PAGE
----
“Your best volunteers know others like themselves, and are a church’s best recruiting tool, so empower them to do that,” he says. “Maybe you have a member that could lead a fitness class and give your church an added layer of community, or perhaps be an ESL instructor, or help with home visits to the sick.”
 
Volunteer encouragement can aid in retention, whether that be a quick thank you note, text, acknowledgment of a birthday, a shout out from the pulpit, a nametag with special ribbon or free food. “It is a win/win for a church when they spotlight a volunteer’s work on social media,” adds Jared, “in that it provides a pat on the back as well as a glimpse into the ministry life of the church for those inside and outside the congregation.”
 
Bottom line: churches can facilitate a greater level of involvement beyond just attending services in many impactful ways.
 

Wharton Youth Group Leads Flood Recovery Effort

Thu, 03/23/2017 - 00:00
From evacuation assistance to fundraising and ongoing workdays, the “Rise Youth” of FUMC Wharton have been indispensible to their community during the flooding aftermath that began a year ago.
 
Youth from FUMC Wharton have been on the news and in the news over the last year for their stellar flood relief work in a community that is no way near normal – even a year later.
 
According to youth leader Stephanie Konvicka, last April, the Colorado River flooded, affecting a square mile in West Wharton and damaging 350 homes. Barely a month later, the river flooded again, affecting 26 homes. “As if that were not enough,” Stephanie shares, “in June a fire at a nearby apartment complex destroyed 60 units and displaced 81 residents (some for the second or third time in as many months). The affected homes represent a significant amount of the affordable housing in Wharton, our small community of approximately 9,000.”
 
The flood affected houses that are in a predominantly low-income and African-American neighborhood. Most residents are unable to afford flood insurance, which also renders them ineligible to receive recovery assistance from FEMA.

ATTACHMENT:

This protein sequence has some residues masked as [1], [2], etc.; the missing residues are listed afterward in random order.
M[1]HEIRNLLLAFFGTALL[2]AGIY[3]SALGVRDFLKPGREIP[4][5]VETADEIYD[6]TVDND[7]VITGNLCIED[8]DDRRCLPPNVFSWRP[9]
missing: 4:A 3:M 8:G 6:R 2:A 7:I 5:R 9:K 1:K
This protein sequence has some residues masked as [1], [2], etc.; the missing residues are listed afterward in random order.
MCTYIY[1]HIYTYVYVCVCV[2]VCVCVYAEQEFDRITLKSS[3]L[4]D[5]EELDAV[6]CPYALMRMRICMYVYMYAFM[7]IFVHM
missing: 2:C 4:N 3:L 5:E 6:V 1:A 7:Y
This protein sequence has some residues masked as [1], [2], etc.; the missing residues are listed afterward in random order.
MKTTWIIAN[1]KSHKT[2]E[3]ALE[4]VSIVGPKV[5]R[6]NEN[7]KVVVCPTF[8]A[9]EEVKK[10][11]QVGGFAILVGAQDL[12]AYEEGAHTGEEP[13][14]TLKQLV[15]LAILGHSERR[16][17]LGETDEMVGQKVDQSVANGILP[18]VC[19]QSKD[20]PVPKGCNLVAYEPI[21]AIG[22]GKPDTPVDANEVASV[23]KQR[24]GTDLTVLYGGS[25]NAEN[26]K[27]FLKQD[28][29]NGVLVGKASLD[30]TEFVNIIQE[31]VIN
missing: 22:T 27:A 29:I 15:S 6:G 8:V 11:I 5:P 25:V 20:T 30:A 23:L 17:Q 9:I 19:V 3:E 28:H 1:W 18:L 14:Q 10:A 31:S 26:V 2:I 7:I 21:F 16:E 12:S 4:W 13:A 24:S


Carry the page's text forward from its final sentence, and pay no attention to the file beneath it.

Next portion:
Adds Stephanie, “Because our youth group (Rise Youth) has a long-standing relationship with this neighborhood, including having family and friends who live there, my youth wanted to help -- from the very beginning. Before the flood hit, they were the first to initiate helping with evacuations. They were the last ones out of the neighborhood the night before the water came. They were also some of the first ones who went back into homes with residents to assess damage and begin muck-outs.”
 
With the ongoing efforts of about two dozen teens, the Rise Youth group knows the community and community leaders such as the police and emergency personnel know them. Notes Stephanie, “Initially, we easily managed to raise over $21,000 for materials to use during our regular recovery work days. I am proud to say FUMC Wharton has students who have not missed a workday since last April.” The youth are so skilled at this process they are teaching other volunteers how to hang sheetrock and handle other steps.” Student Nick Stransky has learned the value of teamwork in this process.  “Going to church everyday wouldn't mean anything if we did not practice what we preached.,” he shares. “Flood recovery is important to me because these people are our neighbors and our duty as Christians is to love our neighbors as ourselves, by doing this flood recovery work we are proving that. Through this experience, I've learned how to work with others, how to use tools, and how to communicate.”
 
The Rise Youth eagerly helped a church family with a teen in the youth group, and are currently working on their fourth house. With an April flood, May flood and area fires in the community, there is considerably more to do. Young adults from Ashford UMC and Wharton UMC were on hand recently to clean out a building in the West End community center, Just Do It Now, that had been untouched since the flood. Most recently, the Moody Foundation provided Wharton with a grant to hire a project manager this spring to sustain long-term recovery needs beyond what volunteers can handle.